I am not a label. I am not a diagnosis. My name is Ashleigh Singleton and I am important, loved, cared for and compassionate. Yes, I have PTSD. Who cares?

Ashleigh Singleton

Blog Dive in

Dive In

I had such a great experience today speaking at an EPI group. I met with the coordinator earlier this week for the first time. She offered to give me a ride home after today's presentation. At first I was Okay with it, but as the days went by, Albert started putting fears and doubts in my head. "What if there's germs on the seat?" "who else is she driving? will they be clean?" "she is driving people you don't know, what will they be like?" were some of the things that were churning around in my head. so, last night I called my dad, who was already taking me TO the talk, if he could drive me home as well. He really encouraged me to deny Albert the ability to make me scared of riding in the other car. He encouraged me to use the things that I have been writing about and my coping mechanisms to defeat the anxious thoughts. I woke up this morning and thought "no. If I want to be a peer support worker, I have to get used to riding on buses and getting rides from different people in different cars. I can't rely on my dad to hold my hand and drive me everywhere I need to go. I am going to take the ride and make dad proud. I am going to push my anxiety limits and take a step forward in my recovery." so, when my dad picked me up, I told him that I was going to take the ride home in the Other car. I told him I want to make steps and beat Albert. so, I did my talk and rode home with the coordinator. I experienced very little to no anxiety on the ride home. I walked into my apartment and said "I did it. I beat Albert. I feel great." I feel so accomplished. I made a big step in putting Albert in his place.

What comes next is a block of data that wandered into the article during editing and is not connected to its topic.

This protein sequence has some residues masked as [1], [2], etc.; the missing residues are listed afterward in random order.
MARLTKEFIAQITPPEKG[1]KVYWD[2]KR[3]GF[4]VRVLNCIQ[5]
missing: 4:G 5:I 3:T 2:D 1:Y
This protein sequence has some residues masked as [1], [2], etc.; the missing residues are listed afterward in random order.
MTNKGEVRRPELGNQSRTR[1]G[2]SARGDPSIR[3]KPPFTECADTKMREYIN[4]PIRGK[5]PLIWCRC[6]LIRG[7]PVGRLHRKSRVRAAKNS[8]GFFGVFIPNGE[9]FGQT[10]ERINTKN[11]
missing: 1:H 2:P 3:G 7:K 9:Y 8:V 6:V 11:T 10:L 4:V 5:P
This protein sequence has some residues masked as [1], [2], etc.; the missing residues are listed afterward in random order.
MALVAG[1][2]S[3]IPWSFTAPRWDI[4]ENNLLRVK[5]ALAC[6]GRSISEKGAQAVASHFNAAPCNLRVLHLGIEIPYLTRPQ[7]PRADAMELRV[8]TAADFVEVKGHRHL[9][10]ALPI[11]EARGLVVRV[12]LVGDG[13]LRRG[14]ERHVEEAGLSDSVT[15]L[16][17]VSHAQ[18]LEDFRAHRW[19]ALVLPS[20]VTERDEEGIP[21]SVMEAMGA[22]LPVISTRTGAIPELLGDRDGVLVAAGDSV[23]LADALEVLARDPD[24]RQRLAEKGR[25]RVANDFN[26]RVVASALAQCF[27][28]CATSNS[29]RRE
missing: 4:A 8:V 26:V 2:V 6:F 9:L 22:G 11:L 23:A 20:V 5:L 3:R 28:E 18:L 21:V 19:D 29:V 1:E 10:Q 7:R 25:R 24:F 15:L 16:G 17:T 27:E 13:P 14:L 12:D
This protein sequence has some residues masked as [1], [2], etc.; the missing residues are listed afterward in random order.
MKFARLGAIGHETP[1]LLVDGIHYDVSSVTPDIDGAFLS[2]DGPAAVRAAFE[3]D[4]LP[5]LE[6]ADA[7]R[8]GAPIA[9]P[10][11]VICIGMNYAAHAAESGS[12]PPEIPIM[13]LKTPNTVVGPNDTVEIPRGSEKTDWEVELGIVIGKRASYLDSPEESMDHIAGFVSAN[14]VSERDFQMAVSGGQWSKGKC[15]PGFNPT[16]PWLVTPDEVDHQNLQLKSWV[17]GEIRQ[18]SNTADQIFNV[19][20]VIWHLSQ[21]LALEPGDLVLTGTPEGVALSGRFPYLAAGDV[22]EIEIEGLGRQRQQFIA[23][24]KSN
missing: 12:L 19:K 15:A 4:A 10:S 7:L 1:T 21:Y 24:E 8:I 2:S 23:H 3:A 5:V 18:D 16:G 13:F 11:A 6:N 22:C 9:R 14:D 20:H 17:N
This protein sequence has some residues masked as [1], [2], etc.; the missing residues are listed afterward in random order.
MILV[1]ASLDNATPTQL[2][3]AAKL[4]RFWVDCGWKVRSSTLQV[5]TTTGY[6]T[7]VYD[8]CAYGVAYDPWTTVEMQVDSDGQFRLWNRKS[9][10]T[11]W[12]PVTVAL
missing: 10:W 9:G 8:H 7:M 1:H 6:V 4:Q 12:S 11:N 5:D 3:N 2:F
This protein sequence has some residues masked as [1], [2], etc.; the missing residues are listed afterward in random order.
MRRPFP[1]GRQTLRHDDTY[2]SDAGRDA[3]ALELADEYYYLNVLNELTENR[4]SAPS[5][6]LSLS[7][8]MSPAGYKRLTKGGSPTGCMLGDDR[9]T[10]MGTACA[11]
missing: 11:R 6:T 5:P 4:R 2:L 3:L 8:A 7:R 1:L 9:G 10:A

So, what I want to write about today is diving head first into battling your anxieties. Put yourself in uncomfortable places and push yourself to remain calm and adapt to your surroundings. I had to learn how to do this with Speak Up.

I call Speak Up my "exposure therapy" because I had been in very uncomfortable places, had to ride in other cars, touch door handles, greet people, touch water bottles and papers and eat lunch. I also had to learn not to rely on the hand sanitizer so much. When I first started with Speak Up and Linda, I wouldn't get into her car without using hand sanitizer. Then at lunch time, out came the sanitizer. Same thing on the ride home. I was also very fearful of touching papers when other people had touched them, greeting teachers and receiving hugs from students. However, I kept going. I put myself in those uncomfortable places and forced myself to learn and adapt and change my ways of thinking so that I could function with everyone else. This last month with Speak Up was a true testament to how far I have come. I can ride in Linda's car with no anxiety. I can drink from and touch water bottles that other people have touched. I can open doors. I can eat lunch with no anxiety. I can do all these things because I exposed myself to the fear and I said NO. I told Albert that he was not going to defeat me and ruin my life. He was no longer going to drag me down. He was no longer going to slow my progress in my recovery.

So, try it. Face your fears head on. Dive right in. At first, it's going to be scary. However, as you continue to push yourself, you will learn that those fears aren't really a big deal. You will learn so much about yourself and your ability to cope in stressful and fearful situations